In this study, the second molars were excluded, as they are rarely monitored compared to other teeth during orthodontic treatment. In addition, there are many cases in which the tooth root morphology of the second molars rather than the first molars is irregular, increasing the likelihood of errors. Furthermore, intraoral scanning inaccuracy of second molars may also lead to errors [19, 20]. However, as digital technologies in orthodontic treatment including virtual setup and indirect bonding using 3D printing have become popular, the second molars are included in orthodontic treatment from the beginning of the treatment stages. Considering this, further research including the measurements of second molars is necessary.
Regarding the reproducibility of the fabrication process of tooth models, accuracy of tooth models may be affected by the construction skill and experience of the examiners. In the present study, all processes were conducted by an experienced single researcher with over 10 years of experience in this field, who graduated from a dental school and completed a Ph.D. program in orthodontics for minimizing reproducibility errors. The tooth-modeling service of CephX was used for the deep learning automatic method using convolutional neural network features. With the advent of deep learning technology, artificial intelligence technology is showing remarkable practical effects, as it can analyze and learn like a human; recognize data in text, image, and sound format; and perform image classification, segmentation, and enhancement.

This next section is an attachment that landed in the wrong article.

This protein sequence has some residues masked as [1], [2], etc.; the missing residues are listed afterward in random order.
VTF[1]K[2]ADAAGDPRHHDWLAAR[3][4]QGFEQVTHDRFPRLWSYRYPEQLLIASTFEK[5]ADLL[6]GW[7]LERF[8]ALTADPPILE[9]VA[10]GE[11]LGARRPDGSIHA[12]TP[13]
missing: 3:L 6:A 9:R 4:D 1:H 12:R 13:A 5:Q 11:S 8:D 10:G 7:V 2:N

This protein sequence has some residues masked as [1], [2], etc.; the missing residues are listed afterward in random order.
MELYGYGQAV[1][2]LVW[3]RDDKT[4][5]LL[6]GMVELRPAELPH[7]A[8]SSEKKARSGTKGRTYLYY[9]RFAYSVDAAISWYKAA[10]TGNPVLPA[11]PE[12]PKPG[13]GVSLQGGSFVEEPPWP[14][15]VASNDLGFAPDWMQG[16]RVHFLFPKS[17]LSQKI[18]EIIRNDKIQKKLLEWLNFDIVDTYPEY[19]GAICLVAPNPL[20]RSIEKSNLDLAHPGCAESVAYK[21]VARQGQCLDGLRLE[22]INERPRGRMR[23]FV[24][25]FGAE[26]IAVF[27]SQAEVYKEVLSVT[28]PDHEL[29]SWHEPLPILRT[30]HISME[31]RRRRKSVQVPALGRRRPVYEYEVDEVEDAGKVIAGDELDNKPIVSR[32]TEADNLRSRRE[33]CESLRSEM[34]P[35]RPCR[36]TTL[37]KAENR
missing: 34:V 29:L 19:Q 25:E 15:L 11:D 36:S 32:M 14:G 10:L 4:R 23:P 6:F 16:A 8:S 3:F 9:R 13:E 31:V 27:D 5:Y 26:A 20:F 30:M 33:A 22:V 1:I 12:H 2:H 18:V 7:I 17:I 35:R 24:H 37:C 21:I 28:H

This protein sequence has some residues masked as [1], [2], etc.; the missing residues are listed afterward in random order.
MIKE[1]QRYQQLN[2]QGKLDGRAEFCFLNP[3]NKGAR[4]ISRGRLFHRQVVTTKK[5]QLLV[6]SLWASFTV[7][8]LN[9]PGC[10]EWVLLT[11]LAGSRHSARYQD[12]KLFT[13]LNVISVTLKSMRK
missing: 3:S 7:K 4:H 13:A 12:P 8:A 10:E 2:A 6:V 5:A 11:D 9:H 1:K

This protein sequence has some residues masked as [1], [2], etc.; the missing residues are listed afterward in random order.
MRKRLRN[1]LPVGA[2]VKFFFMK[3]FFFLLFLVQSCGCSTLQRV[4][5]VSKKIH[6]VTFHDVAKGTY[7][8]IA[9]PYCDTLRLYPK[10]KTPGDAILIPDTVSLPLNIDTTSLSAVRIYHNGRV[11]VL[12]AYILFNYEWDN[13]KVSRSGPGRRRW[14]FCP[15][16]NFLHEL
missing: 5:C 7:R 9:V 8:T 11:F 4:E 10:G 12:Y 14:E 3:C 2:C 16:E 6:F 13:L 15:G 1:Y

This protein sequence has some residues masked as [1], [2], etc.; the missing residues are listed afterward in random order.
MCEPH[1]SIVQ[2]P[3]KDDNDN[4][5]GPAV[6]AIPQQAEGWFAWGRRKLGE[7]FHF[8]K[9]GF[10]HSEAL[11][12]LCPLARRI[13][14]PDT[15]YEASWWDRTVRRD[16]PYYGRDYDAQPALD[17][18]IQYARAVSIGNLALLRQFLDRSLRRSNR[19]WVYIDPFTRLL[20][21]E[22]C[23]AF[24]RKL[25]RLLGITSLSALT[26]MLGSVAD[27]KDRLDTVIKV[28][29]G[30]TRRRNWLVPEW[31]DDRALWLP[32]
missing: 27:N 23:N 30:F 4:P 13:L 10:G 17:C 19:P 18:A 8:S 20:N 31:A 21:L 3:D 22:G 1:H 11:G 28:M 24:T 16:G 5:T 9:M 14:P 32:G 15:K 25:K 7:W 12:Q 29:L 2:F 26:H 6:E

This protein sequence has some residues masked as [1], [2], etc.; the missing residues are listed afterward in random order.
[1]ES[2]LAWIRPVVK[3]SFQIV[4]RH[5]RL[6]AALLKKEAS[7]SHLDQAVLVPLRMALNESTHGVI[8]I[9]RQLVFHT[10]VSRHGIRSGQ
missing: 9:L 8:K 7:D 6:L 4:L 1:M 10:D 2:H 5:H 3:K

In the present study, the 3D reverse engineering software (Rapidform) was used for the integration process of the pretreatment CBCT-scanned tooth root and intraoral-scanned tooth crown. For other currently available software, there are Dental Monitoring and Geomagic software (3D Systems, USA). Geomagic software mainly provides the ability to process STL or computer-aided design (CAD) file format and is commonly used in the fields of making digital 3D models and CAD assemblies. One study regarding the accuracy of Dental Monitoring application reported that 3D digital dental models generated by the Dental Monitoring application in photograph and video modes were accurate enough to be used for clinical applications .
Deep learning offers advantages in reading medical images and diagnosing diseases. Artificial intelligence technology brings forth novel diagnostic and therapeutic systems for radiology, imaging technology, ultrasonography, and pathological diagnosis, which can improve the quality and efficiency of clinical work comprehensively. Moreover, the technology is gradually changing the traditional medical model, representing a direction and trend for future human medical development.